Two Miamians winners of 2020 Distinguished Service Award

Sue Sepela and Mike Curme to be recognized March 17

By Cliff Peale, university communications and marketing

Two Miamians who help students well beyond the boundaries of their job description are the winners of the 2020 Distinguished Service Award.

Sue Sepela, senior regional director of tutoring and learning centers, and Mike Curme, associate professor of economics and former dean of students, will receive the award from President Greg Crawford at a special ceremony March 17.

The Distinguished Service Award recognizes faculty or staff members who have made a significant impact on the life and mission of Miami University.


Sue Sepela changes lives.

Sepela serves students with challenges

Sepela has changed the lives of countless Miami students during her 21 years at Miami. She designs, implements and assesses programs, particularly for students from less privileged backgrounds.

She spearheaded successful applications for a combined $2.5 million in grants for the Trio Student Support Services and Upward Bound programs. Today, the Trio program supports 140 Miami Regionals students, and the Upward Bound program serves 60 students at Hamilton High School.

“I seek out potential grants. That’s not necessarily my responsibility, but I do it anyway,” Sepela said. “When somebody says there’s no funding, I say, ‘I’ll find it.’”

Cathy Bishop-Clark, associate provost and dean of Miami Regionals, wrote in her nomination that Sepela’s commitment to service spans both Miami and outside projects but is focused on the people she is serving.

“In my capacity as dean, I have heard countless stories of how Sue Sepela has changed the lives of her students,” Bishop-Clark wrote. “Without her, they would not have succeeded.”

Before coming to Miami, Sepela earned a University of Cincinnati degree in English literature and worked as an accounting clerk before deciding that teaching was her calling. She still teaches the first-year course at Miami Regionals.

Outside of Miami, Sepela last fall earned the Women of Excellence Award by the West Chester-Liberty Chamber Alliance, presented to women who have enhanced the lives of others through business, education, cultural or philanthropic activities and provided outstanding service to our region. Her nonprofit service has included board memberships at the Winton Woods Educational Foundation and the YWCA of Hamilton, as well as tutoring at the Booker T. Washington Community Center and leading a book club at the Hamilton campus.

“When you change one life, you change all the lives that follow in the family,” Bishop-Clark wrote in her nomination. “Miami University would not have the Trio or Upward Bound programs without the initiative, dedication and work of Sue Sepela.”


Mike Curme focuses on empowering students.

Curme spent five years as dean of students

When Mike Curme agreed to serve as interim dean of students in 2013, he thought it would be a short-term assignment and he could continue some of his work in the Farmer School of Business. He quickly learned that dean of students was a full-time assignment — and more. In fall 2018, he returned to the business school.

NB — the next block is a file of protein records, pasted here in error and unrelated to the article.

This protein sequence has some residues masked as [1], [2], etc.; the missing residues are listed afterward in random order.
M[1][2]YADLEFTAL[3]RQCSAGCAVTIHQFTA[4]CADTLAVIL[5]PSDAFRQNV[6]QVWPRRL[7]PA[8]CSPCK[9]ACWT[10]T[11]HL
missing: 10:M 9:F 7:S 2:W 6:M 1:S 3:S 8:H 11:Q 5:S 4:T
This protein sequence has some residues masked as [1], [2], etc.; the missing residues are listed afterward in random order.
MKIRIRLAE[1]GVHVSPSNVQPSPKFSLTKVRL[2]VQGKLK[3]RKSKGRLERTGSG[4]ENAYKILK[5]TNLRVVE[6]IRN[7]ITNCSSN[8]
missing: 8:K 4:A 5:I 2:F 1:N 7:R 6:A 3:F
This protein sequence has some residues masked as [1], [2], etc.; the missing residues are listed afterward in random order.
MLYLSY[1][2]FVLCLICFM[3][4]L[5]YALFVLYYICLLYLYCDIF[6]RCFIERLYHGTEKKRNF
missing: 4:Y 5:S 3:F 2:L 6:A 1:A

Curme doesn’t view his role as extraordinary service. He has developed an academic interest in how to empower students to take on challenges to success in college such as high-intensity drinking and sexual and interpersonal violence, even making those intractable problems a focus of a capstone class he is leading this spring.

Beyond serving students facing crises or consequential life decisions, initiatives driven by Curme include “I Am Miami,” a campaign to close the gap between Miami’s ideals and actual student behavior; development of the Miami Student Health Survey; and working to strengthen the town-gown relationship between Oxford and Miami.

“I appreciate this as validation of the excellent work of my colleagues,” said Curme, who first came to Miami in 1988. “Any role I played was just me doing my job.”

Jayne Brownell, vice president of student life, said Curme’s impact ranges from individual students to policies that will impact generations of Miami students.

“Mike became an expert and champion for issues of student high-risk alcohol use, sexual and interpersonal violence and mental health,” Brownell wrote in her nomination.

“He is passionate about the effects that these three issues have on our students and on our community and was willing to push for often unpopular cultural changes in these areas because he knew it was the best thing for Miami and our students … I can think of no one who puts as much of himself into his work, and his daily motivation is to serve Miami and our students in whatever way he is most needed.”

Curme said Miami’s challenges are the same faced by many universities, but he has confidence in Miami’s ability to develop policies and practices to enhance any student’s experience.

“There’s empirical evidence that suggests students today may be different,” he said. “But some things haven’t changed – their desire to develop and improve themselves and their capacity for having a positive impact on the world. That’s what makes Miami great.”